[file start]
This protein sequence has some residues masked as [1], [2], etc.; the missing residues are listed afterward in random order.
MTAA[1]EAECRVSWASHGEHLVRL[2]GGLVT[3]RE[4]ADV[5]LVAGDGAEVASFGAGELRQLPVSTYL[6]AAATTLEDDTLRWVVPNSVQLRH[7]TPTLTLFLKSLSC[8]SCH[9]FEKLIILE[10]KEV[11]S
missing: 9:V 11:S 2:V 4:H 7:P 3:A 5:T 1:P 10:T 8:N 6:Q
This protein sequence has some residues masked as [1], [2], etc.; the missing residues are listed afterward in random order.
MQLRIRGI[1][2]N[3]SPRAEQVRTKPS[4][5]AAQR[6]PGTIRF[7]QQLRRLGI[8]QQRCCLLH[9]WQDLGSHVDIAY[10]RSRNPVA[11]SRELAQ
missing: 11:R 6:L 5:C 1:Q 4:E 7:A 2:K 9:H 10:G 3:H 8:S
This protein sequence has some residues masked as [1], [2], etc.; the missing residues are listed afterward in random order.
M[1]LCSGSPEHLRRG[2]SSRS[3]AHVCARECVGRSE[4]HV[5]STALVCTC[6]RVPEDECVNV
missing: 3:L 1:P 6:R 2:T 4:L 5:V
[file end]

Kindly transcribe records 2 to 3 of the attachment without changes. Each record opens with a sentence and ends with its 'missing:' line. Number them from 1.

This protein sequence has some residues masked as [1], [2], etc.; the missing residues are listed afterward in random order.
MQLRIRGI[1][2]N[3]SPRAEQVRTKPS[4][5]AAQR[6]PGTIRF[7]QQLRRLGI[8]QQRCCLLH[9]WQDLGSHVDIAY[10]RSRNPVA[11]SRELAQ
missing: 11:R 6:L 5:C 1:Q 4:E 7:A 2:K 9:H 10:G 3:H 8:S
This protein sequence has some residues masked as [1], [2], etc.; the missing residues are listed afterward in random order.
M[1]LCSGSPEHLRRG[2]SSRS[3]AHVCARECVGRSE[4]HV[5]STALVCTC[6]RVPEDECVNV
missing: 3:L 1:P 6:R 2:T 4:L 5:V